“We have updated Modiji on what is happening in West Bengal. But you must understand governance comes first now. I will not say anything about or against the meeting between the Prime Minister and the chief minister,” BJP state president Rahul Sinha told the media after a meeting with Modi at the Raj Bhawan on Saturday night.

The show of proximity was dramatically different from relations between the two leaders over the past year. Banerjee never lost an opportunity to personally target Modi, whom she even threatened to tie with a rope and drag to jail in the run-up to last year’s Lok Sabha polls.

Modi too wondered in a public meeting before the polls about who bought Banerjee’s paintings for Rs 1.8 crore. She lashed out at Modi on several issues, especially when the CBI began investigating the Saradha scam.

Banerjee was one of the very few leaders who did not congratulate Modi after he became the Prime Minister.

The shift from acrimony was first evident when Banerjee went to Delhi and met Modi without aides on March 10. In February, she skipped the first meeting of the Niti Ayog which Modi chaired and was attended by most chief ministers.

Saturday’s dramatic developments triggered a flurry of criticism from the opposition Congress and CPI-M.

“They share an old relation, they are natural allies. In between they had a few tiffs. What’s happening now can be described as ‘miley sur mera tumhara’. The green room is the appropriate spot to start a new drama,” remarked Mohammed Selim, a politburo member of the CPI-M and a Lok Sabha member.

"After Mamata Banerjee's meeting with the Prime Minister in Delhi in March, the CBI probe in Saradha has slowed down significantly. Trinamool too has given its support to a few important bills. The political give-and-take is clear as daylight," said Abdul Mannan, a senior Congress leader.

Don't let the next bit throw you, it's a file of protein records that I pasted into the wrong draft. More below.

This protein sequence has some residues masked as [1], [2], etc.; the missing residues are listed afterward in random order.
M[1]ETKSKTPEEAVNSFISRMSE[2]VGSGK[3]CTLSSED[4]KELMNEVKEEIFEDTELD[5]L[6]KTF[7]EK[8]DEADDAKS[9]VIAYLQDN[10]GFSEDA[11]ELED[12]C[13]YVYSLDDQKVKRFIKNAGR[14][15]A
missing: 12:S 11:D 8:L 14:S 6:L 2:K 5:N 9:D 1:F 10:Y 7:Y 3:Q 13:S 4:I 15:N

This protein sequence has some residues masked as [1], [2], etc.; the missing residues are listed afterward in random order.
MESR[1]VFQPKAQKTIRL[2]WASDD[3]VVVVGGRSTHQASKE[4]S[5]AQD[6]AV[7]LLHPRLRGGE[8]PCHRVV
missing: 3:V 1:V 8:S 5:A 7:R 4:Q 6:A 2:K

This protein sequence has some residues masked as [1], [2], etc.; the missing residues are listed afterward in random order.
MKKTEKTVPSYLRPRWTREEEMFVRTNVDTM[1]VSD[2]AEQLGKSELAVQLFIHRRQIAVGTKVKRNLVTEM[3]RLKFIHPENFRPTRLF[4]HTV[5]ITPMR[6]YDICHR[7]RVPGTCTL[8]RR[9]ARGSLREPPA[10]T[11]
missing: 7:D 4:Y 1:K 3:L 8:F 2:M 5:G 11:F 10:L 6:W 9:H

Former state Congress chief Manas Bhuniya said it was unfortunate that Modi and Banerjee had ridiculed Congress rule in the country. “They have forgotten the contribution of UPA-I and UPA-II. The schemes that were announced today were old schemes of LIC. The Atal pension scheme is just an existing scheme that has been renamed, a fact known to both of them," he said.

Trinamool Congress leaders pointed out this is the best time for Banerjee to reach out to Modi as the BJP stands decimated in West Bengal and is in no position to challenge her.

Over the past few days, the Trinamool Congress has supported the government on a few key bills in Parliament, including the GST and land boundary agreement with Bangladesh, apart from mellowing down on others. Sources said this was an opportunity for Banerjee to get some central funds, if not financial support for her cash-strapped state.

Opposition leaders, however, contended that a reprieve for people close to Banerjee who have been linked to the Saradha scam is a more compelling reason for the chief minister to get close to Modi.


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First Published: May 10, 2015 11:37 IST